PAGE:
It has been 13 years since the last major Prince of Persia game, and it felt like Ubisoft had essentially abandoned the franchise in favor of Assassin’s Creed but the Lost Crown is a triumphant return that brings the series back to its 2D roots and innovates the Metroidvania genre in clever ways. In my Prince of Persia: The Lost Crown review, I’ll talk about why I think it’s one of the best releases of the year.
Sargon The Immortal
In The Lost Crown, players assume the role of Sargon, one of the youngest members of The Immortals, a group of elite soldiers tasked with the protection of Persia. The game introduces the group on a battlefield and quickly make their worth apparent as they play a major role in taking down the opposing army with Sargon finishing off their General. The Immortals don’t have much time to celebrate though, because soon after, Ghassan, the current Prince of Persia is kidnapped and taken to Mount Qaf.
Growing up, I read of Mount Qaf (or Kuh-e-Qaf) myself, and know of the mountain’s unique relation to time and space, existing within its own laws. I think Ubisoft has done a fantastic job of bringing it to life and creatively used a setting that I’ve never seen depicted in popular media. The place is full of cosmic mysteries, interesting lore to read involving King Darius, and NPCs from different factions of the region to meet. The idea of a place working outside our understanding of time, with multiple timelines and beings coexisting is a setting that leverages the Metroidvania-style exploration perfectly.
Sargon is quite likable himself, and while he isn’t as witty or charming as previous protagonists in the series, he does enough to stand out, and his sense of duty allows him to make difficult decisions throughout the story. The characters you meet in the game often share some form of connection to Mount Qaf outside of your quest and following their quests is rewarding both narratively, and mechanically. While Sargon is fun to follow, he largely serves as a vessel for the story, which is something I hope the studio expands upon in future titles.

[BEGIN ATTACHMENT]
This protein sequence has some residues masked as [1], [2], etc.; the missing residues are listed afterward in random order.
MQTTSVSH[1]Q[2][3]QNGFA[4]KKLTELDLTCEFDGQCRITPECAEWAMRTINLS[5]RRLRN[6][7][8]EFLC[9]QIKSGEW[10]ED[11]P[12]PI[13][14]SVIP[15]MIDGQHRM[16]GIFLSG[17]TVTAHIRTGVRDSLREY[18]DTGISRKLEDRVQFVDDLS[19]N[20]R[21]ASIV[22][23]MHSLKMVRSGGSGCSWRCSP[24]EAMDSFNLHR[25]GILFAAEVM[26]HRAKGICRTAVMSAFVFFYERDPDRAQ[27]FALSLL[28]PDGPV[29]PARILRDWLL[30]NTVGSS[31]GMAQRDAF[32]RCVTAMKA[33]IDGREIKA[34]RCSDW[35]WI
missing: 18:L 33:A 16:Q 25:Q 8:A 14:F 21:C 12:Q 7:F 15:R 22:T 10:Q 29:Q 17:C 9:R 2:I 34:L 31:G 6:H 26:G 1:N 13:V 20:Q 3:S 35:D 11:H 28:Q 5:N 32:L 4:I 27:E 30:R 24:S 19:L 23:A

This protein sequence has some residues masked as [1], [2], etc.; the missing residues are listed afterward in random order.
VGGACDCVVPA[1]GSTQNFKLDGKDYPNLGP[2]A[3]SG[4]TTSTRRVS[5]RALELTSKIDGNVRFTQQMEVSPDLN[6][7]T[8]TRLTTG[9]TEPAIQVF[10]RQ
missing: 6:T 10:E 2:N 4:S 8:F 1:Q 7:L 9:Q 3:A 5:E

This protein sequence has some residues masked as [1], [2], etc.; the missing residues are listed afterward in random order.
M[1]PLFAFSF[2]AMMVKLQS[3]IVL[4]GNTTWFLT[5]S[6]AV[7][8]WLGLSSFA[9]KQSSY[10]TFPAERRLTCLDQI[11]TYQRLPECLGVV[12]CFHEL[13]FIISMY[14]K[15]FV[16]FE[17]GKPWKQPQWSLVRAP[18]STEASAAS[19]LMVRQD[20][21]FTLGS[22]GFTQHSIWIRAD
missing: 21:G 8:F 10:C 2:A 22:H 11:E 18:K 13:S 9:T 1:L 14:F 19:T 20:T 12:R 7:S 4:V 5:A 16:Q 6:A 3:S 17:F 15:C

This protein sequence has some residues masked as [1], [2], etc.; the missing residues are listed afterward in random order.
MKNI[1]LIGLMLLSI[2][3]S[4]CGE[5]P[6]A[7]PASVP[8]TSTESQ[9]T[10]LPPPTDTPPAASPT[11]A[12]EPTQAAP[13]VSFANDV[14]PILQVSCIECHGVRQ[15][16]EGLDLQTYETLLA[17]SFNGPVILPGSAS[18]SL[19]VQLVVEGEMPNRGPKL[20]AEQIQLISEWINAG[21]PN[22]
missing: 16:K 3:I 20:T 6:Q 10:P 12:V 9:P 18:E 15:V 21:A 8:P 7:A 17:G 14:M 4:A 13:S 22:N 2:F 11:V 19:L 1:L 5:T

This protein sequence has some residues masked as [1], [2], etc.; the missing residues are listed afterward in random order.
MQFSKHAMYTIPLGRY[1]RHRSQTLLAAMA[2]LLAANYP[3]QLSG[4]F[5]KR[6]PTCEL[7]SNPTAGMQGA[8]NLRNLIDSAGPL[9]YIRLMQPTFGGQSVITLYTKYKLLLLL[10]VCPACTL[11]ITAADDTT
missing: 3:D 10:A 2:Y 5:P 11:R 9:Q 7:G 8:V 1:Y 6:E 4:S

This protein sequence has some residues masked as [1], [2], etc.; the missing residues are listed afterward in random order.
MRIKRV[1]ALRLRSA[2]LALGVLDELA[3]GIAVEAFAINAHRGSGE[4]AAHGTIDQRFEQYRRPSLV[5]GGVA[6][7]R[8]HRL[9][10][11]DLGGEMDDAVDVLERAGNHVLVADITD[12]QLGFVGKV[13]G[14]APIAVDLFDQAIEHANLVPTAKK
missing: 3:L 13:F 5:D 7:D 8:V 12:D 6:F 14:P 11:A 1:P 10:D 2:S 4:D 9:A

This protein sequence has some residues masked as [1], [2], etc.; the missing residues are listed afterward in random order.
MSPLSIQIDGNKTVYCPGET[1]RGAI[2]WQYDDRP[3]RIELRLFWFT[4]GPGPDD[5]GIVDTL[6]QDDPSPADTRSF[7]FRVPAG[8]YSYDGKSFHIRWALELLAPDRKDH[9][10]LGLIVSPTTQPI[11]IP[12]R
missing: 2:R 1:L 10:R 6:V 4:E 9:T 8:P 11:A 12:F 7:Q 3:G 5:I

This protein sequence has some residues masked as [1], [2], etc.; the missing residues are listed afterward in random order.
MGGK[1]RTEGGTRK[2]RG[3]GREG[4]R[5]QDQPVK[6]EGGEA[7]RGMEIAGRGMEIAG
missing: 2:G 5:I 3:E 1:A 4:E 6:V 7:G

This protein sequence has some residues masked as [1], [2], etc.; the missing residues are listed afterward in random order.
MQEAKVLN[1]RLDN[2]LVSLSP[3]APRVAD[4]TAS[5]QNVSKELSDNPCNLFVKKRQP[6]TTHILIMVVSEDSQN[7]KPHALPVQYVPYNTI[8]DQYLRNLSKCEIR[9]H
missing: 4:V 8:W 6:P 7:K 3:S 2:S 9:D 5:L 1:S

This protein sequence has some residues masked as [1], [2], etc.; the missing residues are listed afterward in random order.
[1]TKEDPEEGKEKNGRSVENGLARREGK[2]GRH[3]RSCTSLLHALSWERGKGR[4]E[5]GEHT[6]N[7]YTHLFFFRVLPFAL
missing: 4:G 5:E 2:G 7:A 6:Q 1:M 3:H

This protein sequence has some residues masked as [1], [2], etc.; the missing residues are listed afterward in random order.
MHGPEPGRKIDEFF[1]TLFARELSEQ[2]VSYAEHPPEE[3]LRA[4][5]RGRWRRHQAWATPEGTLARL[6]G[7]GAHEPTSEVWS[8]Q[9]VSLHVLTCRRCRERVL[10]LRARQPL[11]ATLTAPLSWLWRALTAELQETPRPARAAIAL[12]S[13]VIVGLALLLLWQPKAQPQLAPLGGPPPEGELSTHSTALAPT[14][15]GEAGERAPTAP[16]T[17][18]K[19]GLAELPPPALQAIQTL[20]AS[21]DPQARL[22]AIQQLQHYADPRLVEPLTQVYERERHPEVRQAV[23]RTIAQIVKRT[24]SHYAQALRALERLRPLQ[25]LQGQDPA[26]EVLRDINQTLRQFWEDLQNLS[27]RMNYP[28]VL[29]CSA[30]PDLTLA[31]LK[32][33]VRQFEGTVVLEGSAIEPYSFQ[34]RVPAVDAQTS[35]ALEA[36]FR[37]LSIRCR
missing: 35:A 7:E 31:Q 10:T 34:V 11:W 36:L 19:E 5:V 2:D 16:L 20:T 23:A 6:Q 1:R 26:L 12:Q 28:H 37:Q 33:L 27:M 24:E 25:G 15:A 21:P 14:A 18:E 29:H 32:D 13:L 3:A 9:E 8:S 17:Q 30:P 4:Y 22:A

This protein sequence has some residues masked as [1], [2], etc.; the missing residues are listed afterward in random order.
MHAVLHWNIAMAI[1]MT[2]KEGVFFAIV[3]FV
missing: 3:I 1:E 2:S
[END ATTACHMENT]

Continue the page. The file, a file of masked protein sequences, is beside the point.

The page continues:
Qays and Layla
Unlike a lot of recent Metroidvania releases that borrow from the Souls series’ methodical combat, The Lost Crown is closer to hack-and-slash titles like Devil May Cry and Bayonetta. You rely on a mixture of ground and air combos to juggle enemies to maximize damage and crowd control. You can also mix in special powers that deal devastating damage, especially if timed correctly.
It’s refreshing to play a 2D action title that allows for this much freedom, and enough depth to reward skillful play. Sliding under enemies, propelling them into the air, and parrying their attacks becomes downright essential as you make progress. You’re not overpowered either, because a slight miscalculation of the parry window can often result in losing a significant amount of health.
While your arsenal doesn’t grow by much, you’ll learn new attacks, and thanks to the amulet system, there’s room for experimentation. I like to maximize melee damage which is why I made use of Amulets that boosted this stat delivering massive damage. You can also upgrade the different amulets you find, which makes supposedly “lower” value amulets feel powerful, especially considering they take up fewer slots.
Boss battles actively challenge your combat knowledge, and I had a blast learning their patterns. Some of the major bosses let you retry from the spot, which is a welcome addition, but I did find running towards some of the mini-bosses a bit annoying. I’m not sure why this system isn’t consistent between both boss types, but it’s never too bad.